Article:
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Home / FIshing Reports / Pacific Angler Friday Fishing Report: May 26, 2017

Pacific Angler Friday Fishing Report: May 26, 2017


It has been another amazing week of weather and we expect more to come this weekend! Lake fishing reports are rolling in and if you are heading out it looks to be the perfect weekend. Check out Andre’s Interior Lake Report for all the latest updates. If your plans take you more north to the Pemberton area, Jordan hit the Pemberton lakes this last week and had some decent fishing. All of the details of his trip are in his report.

The saltwater fishing continues to be great but we did have some tough winds and tides to deal with this week.  The fishing really is changing day by day, from hot to not. Keep in mind that just because it was hot or cold at one spot on one day doesn’t mean it will be that way the next.  The heat always plays havoc with winds and wave height, so check your marine forecasts before you hit the water be sure to read Jason’s Vancouver Saltwater Fishing Report for all of the details from off the water this week.

Though it is still early Andre has brought in his famous Cap-Bugger and has a great write-up on how to fish the Capilano with this specialized technique. All of the gear for this fishery is on sale this week as our feature product so if you are thinking about trying this fishery or need to replenish flies or replace a line, make sure to read Andre’s report and come in for the sale. Details below!



There are just a couple of spots left in next week’s Introduction to Fly Fishing Lakes so if you’re thinking of attending don’t delay in calling the store.   Also don’t miss out on Andre’s Introduction to Fly Tying.  This is the last offering of this course until September.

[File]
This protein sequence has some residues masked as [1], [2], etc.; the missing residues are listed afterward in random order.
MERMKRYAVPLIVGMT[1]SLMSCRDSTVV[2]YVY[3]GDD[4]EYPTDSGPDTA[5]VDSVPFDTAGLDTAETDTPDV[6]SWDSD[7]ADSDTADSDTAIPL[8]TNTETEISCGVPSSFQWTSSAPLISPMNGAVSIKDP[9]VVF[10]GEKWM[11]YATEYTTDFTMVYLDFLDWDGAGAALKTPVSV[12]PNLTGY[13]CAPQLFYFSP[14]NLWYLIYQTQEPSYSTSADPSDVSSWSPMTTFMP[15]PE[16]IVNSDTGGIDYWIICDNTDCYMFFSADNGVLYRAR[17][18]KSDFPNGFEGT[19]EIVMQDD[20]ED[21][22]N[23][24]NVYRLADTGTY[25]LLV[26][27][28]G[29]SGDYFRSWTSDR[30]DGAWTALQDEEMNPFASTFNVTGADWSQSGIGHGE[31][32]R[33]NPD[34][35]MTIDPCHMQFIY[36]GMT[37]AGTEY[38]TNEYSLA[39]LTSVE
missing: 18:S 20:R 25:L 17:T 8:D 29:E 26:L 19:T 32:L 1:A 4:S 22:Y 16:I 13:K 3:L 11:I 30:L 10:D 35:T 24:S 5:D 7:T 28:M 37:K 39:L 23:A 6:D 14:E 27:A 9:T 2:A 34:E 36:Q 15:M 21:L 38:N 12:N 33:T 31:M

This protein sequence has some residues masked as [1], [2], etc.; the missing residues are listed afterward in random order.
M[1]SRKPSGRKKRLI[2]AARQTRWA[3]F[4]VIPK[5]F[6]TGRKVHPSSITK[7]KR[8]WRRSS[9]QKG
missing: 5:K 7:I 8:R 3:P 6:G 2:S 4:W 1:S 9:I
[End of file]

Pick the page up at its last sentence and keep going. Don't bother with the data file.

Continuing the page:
Introduction to Fly Fishing Lakes
This course will give you an in-depth look at the fundamentals of fly fishing lakes. We explore equipment, techniques, major insect hatches and ideal lakes to begin with. You will learn all you need to plan your next successful lake trip to one of BC’s 5,000 lakes! This course is comprised of one 3hr evening seminar.

Cost:  $45
Date:  May 30
Time:  6:30pm – 9:30pm

Introduction to Fly Tying
There is no greater satisfaction than catching a fish with a fly you tied yourself. This Introduction to Fly Tying course was specifically designed to give you the fundamental skills needed to tie proven fly patterns used here in BC for trout, salmon and steelhead.
This course consists of 3 sessions; each session is 3hrs.

Students are required to supply their own vise, tools and materials. A 10% discount is available on fly tying materials and tools purchased for the course.

Dates: Jun 5, 12 & 19
Cost: $75.00
Time: 6:30pm – 9:30pm

Introduction to Fly Tying Course Vancouver Fishing Class


Capilano Cable Pool Gear

Though it is still early for the Capilano if you want to tackle this fishery now is the time to gear up. To help with that we have a selection of our favourite Capilano gear on sale.

RIO Deep 7 Sinking Lines, the fluorocarbon and the Cap-Bugger fly are all on at 10% off for this week only! Come down our guys will make sure you are set up right! Be sure to read Andre’s Capilano River Cable Pool Feature.



Capilano River Cable Pool Feature
If you haven’t tried fly fishing in the Cable pool, stripping a fly with a full sink line fishing off a cliff, you are missing out on an exciting and unorthodox kind of fly fishing. It is not easy, it is not for the beginner and it takes some very specialized equipment but it can be very productive and there is nothing like watching a coho chase you fly to the surface of a clear 20ft deep pool.